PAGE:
Image Source: Getty / D Dipasupil
If you don't know the name Jake Lacy, you definitely know the face. After breaking onto the scene with small roles on TV shows like The Office and The Michael J. Fox Show and movies like Obvious Child, Jake has really come into his own in the last year. In addition to being Lena Dunham's latest love interest on Girls, he also stars opposite Rooney Mara and Cate Blanchett in the Golden Globe-nominated film Carol. We recently sat down with the handsome actor at the press day for Carol to talk about everything from his exciting new roles to what it takes to win over a woman. Keep reading for his best quotes, then check out the Girls season five trailer before it returns in February.
POPSUGAR: Can you give us any hints about what your character will get up to on the new season of Girls?
Jake Lacy: It turns out Fran is a murderer and we track the trial for the entire season. There are no other characters, it's just Fran, and it's actually called Man, Formerly Known as Girls. But no, Fran is back. Fran makes a return, and I can't say too much, other than we get to see what has transpired over the Winter between him and Hannah, and we see where the complexity of that relationship goes. And over the course of the season I think you see the many layers of it teased out from what seems like a pretty stable situation.
PS: Are there a lot of "physical" scenes that fans can look forward to?
JL: Like combat? Fighting? Fistfights? Yeah, there's a little bit of a physical/sexual nature to a few different scenes. There's definitely some of that going on.
Image Source: HBO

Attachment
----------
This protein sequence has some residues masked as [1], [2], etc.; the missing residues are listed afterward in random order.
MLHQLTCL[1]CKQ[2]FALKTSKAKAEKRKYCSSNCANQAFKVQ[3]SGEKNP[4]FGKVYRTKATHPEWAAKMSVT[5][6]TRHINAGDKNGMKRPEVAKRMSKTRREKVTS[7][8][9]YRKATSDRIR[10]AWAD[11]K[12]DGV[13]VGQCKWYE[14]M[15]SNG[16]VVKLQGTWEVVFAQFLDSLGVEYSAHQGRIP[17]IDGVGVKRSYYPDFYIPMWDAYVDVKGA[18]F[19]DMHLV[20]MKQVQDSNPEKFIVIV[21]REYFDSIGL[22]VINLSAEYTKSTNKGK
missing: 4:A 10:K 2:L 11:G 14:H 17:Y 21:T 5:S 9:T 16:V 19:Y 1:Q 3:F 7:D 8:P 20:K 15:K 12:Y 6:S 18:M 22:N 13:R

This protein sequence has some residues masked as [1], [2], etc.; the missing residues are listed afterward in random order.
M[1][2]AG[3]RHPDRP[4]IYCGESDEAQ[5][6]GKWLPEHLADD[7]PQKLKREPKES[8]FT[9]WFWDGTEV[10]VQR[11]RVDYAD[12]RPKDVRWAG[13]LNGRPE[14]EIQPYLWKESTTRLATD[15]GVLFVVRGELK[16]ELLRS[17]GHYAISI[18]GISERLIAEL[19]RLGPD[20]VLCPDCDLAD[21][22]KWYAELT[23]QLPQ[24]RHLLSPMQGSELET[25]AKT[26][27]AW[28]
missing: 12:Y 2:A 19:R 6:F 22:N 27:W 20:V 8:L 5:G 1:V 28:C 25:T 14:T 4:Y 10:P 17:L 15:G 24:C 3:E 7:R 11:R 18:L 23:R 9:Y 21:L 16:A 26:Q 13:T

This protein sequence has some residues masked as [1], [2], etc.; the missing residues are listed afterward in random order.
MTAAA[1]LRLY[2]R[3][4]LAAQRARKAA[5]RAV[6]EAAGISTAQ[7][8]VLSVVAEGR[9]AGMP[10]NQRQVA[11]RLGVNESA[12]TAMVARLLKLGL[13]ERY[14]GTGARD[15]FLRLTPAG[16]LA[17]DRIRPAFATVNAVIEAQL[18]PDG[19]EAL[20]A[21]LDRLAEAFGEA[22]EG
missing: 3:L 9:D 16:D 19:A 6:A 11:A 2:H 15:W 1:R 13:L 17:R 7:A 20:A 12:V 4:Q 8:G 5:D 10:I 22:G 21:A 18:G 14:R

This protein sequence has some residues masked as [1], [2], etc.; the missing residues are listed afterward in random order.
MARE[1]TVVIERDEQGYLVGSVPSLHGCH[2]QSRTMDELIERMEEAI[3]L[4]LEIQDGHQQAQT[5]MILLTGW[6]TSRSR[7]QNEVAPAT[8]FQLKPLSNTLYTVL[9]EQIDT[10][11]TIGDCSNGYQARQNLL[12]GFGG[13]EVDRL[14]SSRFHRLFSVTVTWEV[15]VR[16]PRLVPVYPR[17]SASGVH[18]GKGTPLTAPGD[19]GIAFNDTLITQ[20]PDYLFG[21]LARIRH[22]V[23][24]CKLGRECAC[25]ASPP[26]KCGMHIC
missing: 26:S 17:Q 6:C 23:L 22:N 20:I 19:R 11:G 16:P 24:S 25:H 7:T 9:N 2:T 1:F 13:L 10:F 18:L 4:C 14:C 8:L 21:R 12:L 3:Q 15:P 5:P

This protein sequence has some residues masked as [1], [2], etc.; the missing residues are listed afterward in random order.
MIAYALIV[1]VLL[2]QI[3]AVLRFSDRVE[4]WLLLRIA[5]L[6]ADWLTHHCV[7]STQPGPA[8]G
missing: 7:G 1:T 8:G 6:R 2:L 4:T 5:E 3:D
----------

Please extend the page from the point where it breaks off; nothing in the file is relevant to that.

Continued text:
PS: Switching gears to Carol. Rooney Mara and Cate Blanchett's chemistry is obviously undeniable, but your character also had a really sweet chemistry with Rooney. Did you guys get a chance to bond before filming began?
JL: We had a couple days of reading through the scenes, of getting to know each other, but Rooney was, you know, in the throes of this production that she's such an integral part of, and so our time beforehand was a little limited, but she's so talented and professional and wonderful in this movie that there wasn't a sort of uncomfortable period in the beginning. It was pretty smooth sailing from the start.
PS: This movie deals with a lot of heavy topics. Is it easy to have funny, lighthearted moments while making a movie like this?
JL: I do my best to goof off between scenes. I'll just get in my head if I stay focused for too long. But I'd say between takes, really, there was sort of a quiet calm in order to stay in that world and stay alert. I try to find a happy medium between the two because it's just not in my nature to be straight-laced all day. I just can't hack it like that; I wouldn't make it.
PS: Your character, Richard, really tries to fight for the relationship with Rooney's character, Therese, to work. From your own personal experience, have you ever gone all-out to win over a girl?